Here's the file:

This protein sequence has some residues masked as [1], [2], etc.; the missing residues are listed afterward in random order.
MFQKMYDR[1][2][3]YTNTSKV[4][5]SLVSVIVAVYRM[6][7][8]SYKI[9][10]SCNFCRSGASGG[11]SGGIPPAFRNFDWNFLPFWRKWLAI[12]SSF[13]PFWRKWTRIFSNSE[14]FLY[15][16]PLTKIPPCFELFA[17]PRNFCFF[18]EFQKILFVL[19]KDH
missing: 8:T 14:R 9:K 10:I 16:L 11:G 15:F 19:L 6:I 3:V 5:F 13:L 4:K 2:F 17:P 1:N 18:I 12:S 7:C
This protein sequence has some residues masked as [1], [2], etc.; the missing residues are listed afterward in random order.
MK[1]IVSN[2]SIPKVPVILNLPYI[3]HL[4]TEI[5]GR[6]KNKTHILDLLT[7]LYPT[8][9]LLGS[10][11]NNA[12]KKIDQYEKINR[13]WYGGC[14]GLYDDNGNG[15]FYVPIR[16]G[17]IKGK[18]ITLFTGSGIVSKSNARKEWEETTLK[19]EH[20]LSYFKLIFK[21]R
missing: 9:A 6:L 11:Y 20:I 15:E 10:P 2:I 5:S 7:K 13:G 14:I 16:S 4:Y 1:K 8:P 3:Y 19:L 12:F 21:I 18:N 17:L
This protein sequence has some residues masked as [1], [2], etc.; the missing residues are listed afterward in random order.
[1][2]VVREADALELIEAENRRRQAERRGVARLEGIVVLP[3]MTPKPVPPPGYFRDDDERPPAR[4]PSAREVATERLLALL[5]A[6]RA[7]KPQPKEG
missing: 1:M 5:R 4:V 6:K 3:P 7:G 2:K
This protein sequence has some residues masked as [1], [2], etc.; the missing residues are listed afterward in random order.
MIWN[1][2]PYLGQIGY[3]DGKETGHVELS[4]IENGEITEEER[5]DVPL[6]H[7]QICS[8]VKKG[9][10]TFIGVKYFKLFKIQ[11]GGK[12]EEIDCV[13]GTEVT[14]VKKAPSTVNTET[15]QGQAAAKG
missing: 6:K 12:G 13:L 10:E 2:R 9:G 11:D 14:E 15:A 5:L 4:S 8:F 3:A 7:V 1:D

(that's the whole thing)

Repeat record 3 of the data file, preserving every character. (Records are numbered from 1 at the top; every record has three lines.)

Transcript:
This protein sequence has some residues masked as [1], [2], etc.; the missing residues are listed afterward in random order.
[1][2]VVREADALELIEAENRRRQAERRGVARLEGIVVLP[3]MTPKPVPPPGYFRDDDERPPAR[4]PSAREVATERLLALL[5]A[6]RA[7]KPQPKEG
missing: 1:M 5:R 4:V 6:K 3:P 7:G 2:K